James Withers scotland food and drink

Source: Scotland Food & Drink

Withers spoke ahead of a Brexit breakfast event in Edinburgh today hosted by law firm CMS

Scotland Food & Drink CEO James Withers has warned it will take a “miracle” for the UK government to avoid a no-deal disaster for the industry.

Withers attacked the rhetoric from the likes of Chancellor Sajid Javid and home secretary Priti Patel, as the government sets out its negotiation stance ahead of talks on a trade deal.

Speaking ahead of a Brexit breakfast event in Edinburgh today hosted by law firm CMS, Withers said: “Looking back at the mess over the last three years since the EU referendum, it is easy to forget that securing a withdrawal agreement was supposed to be the easy part of leaving the EU.

“The tough bit is securing a long-term trade deal. So, it’s taken three years to do the easy bit and we now have 11 months for the really tough bit.

“In other words, we’re in search of a miracle.”

He added: “The spectre of a no-deal Brexit has haunted Scotland’s farming, food and drink industry since 2016. It feels like the very thing we feared and have been told has been avoided may now be facing us at the end of 2020.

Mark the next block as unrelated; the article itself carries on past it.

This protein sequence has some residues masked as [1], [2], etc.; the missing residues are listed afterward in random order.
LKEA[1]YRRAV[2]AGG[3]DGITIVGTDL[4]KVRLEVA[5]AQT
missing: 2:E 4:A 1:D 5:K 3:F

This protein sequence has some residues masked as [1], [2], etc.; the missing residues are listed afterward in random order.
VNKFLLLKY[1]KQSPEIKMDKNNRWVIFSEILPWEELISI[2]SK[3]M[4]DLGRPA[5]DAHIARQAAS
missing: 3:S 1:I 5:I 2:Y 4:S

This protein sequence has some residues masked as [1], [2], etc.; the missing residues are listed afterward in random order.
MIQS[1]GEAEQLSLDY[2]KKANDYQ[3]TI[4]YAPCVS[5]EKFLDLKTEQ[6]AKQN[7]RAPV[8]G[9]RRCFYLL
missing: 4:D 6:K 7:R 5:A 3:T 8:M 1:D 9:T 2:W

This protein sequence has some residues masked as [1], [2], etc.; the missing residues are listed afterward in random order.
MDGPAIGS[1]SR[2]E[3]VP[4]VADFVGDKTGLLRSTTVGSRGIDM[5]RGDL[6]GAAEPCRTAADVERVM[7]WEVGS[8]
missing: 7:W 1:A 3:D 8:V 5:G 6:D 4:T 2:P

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The SFD boss criticised ministers who have vowed to move away from alignment with the EU.

“Even if a deal can be struck, initial positioning from the UK government is hardly reassuring for Scotland’s largest manufacturing sector,” said Withers.

“The consequence of the UK government’s strategic shift away from alignment with EU regulation serves to kill off any hope of achieving frictionless trade, or anything close to it.

“In recent days, there has been some welcome rowing back on the Chancellor’s comments, which seemed to rule out alignment. Trying to flex the UK’s new trading muscles may go down well with some audiences at home, but it risks becoming detached from the reality of trying to maintain a critical trading relationship with our partners on the Continent.

“Costly new checks and processes – and potentially tariffs on some of our food products – will act as a major new barrier to trade with our biggest single export market.”